Peter Schwartz

Billy Joel band member Mike DelGuidice will play a special show in New York City on “The Piano Man’s” birthday featuring rare album tracks.

Throughout Billy Joel’s more than four-year residency at Madison Square Garden, the same thing happens at the sound check on the day of each show. As Joel decides what the play list is going to be that night, his band members are always trying to nudge him towards adding some album tracks. Those are songs that weren’t hits, but are great tunes that loyal Billy Joel fans would love to hear.

After all, an album is more than just a handful of hit songs.

“When we used to put on albums, we put on albums start to finish,” said band member Mike DelGuidice. “No jumping…no skipping tracks. Whenever I listed to a Billy Joel record, that’s what I always did.”

Joel will always play the iconic songs like “Piano Man,” “New York State of Mind,” “It’s Still Rock and Roll To Me,: “Big Shot” and “Scenes from an Italian Restaurant” while also mixing in many other popular songs during the course of a set.

But what about those songs that never made it to radio airplay or just might not be recognizable to the casual fan? Joel is one of the greatest singer/songwriters of all time and is in the Rock and Roll Hall of Fame, so these “lost” songs should be presented in some way to younger fans who may not be familiar with them.

Peter Schwartz

“We’re always pushing for the album cut but it’s really up to him at the end of the day,” said DelGuidice who will perform a special show at The Iridium in New York City on the Piano Man’s birthday May 9th featuring nothing but deep album cuts.

On this night, there will be no “Allentown,” “Only The Good Die Young,” “A Matter Of Trust,” “We Didn’t Start The Fire” or “My Life.” Instead, DelGuidice will play a set list of songs that you won’t hear at a Billy Joel concert because they might not be a fit for the Piano Man’s massive fan base of all ages.

“It’s tough at the Garden because I know Billy wants to play his other stuff,” said DelGuidice. “We’re playing with multigenerational fans. Parents with their parents and with their kids. It’s the big hits that they’ve heard on the radio that are going to keep them and I get why he does it.”

What makes the decision difficult for Joel at his concerts is that he has so many hit songs and so many iconic anthems, that his diverse audience packs the “World’s Most Famous Arena” with certain expectations. Infusing other songs from his twelve amazing albums like “Souvenir” (Streetlife Serenade), “You’re My Home” (Piano Man), “Rosalinda’s Eyes” (52nd Street), “Easy Money” (An Innocent Man), “2000 Years” (River of Dreams) and “She’s Right On Time” (The Nylon Curtain) could be attractive to a portion of the fans, but maybe not all of them.

But DelGuidice believes it’s time to dust off some of those classic Billy Joel songs that you just don’t hear and he’s excited to do it on Billy’s birthday in front of an intimate gathering of some of The Piano Man’s most loyal fans.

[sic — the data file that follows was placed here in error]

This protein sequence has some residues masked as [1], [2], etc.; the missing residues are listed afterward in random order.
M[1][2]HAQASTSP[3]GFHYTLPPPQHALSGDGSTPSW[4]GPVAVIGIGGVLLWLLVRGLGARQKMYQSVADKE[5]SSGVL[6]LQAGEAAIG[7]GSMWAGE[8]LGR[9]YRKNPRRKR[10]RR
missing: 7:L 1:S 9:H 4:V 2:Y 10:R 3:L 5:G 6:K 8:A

“It means everything,” said DelGuidice, a Long Island native who soared to popularity as the leader of the Billy Joel cover band Big Shot. “It’s his birthday. I’m getting to play the music that I know he wants to play. I know deep down it’s important for him that they’re not dead songs. I’m not Billy obviously but at least I can deliver these songs that a lot of these fans are dying to hear at the shows.”

DelGuidice not only has thought about what songs he’ll feature in the hour and a half show on May 9, but he has what he thinks will be the set list already laid out. Thanks to on-line voting that he conducted with fans, DelGuidice has compiled a list, that he’s keeping close to the vest, of some deep album track suggestions from fans.

“We took a fan poll on all the rarities that they want to hear,” said DelGuidice who has gone over the list of suggested songs with a fine tooth comb. “These have all been voted on already and I have a list but we have 90 minutes to squeeze in a ton of songs.”

The list of songs for DelGuidice to choose from is comprehensive and a second round of voting provided an almost identical list of tracks that the fans voted on the first time. DelGuidice will try to stick to the voting results in order, as best he can, but if there was a tie among multiple songs he’ll be the tie-breaker and choose the tune.

There will be one specific factor that he’ll use in finalizing the set list and perhaps this could serve as a clue as to the songs that he’s going to play.

“I really want to try and find the ones that (Billy) hasn’t played at all,” said DelGuidice who wants fans that might get upset if songs that they voted on didn’t get picked to just keep the faith.

Peter Schwartz

No pun intended!

“We’ll have another show maybe where we do the other ones,” said DelGuidice. “I don’t think it will be a one time thing. It might be something that the real deep fans are going to catch on to and want to hear more of.”

The venue that DelGuidice has selected will serve as a terrific backdrop to this show.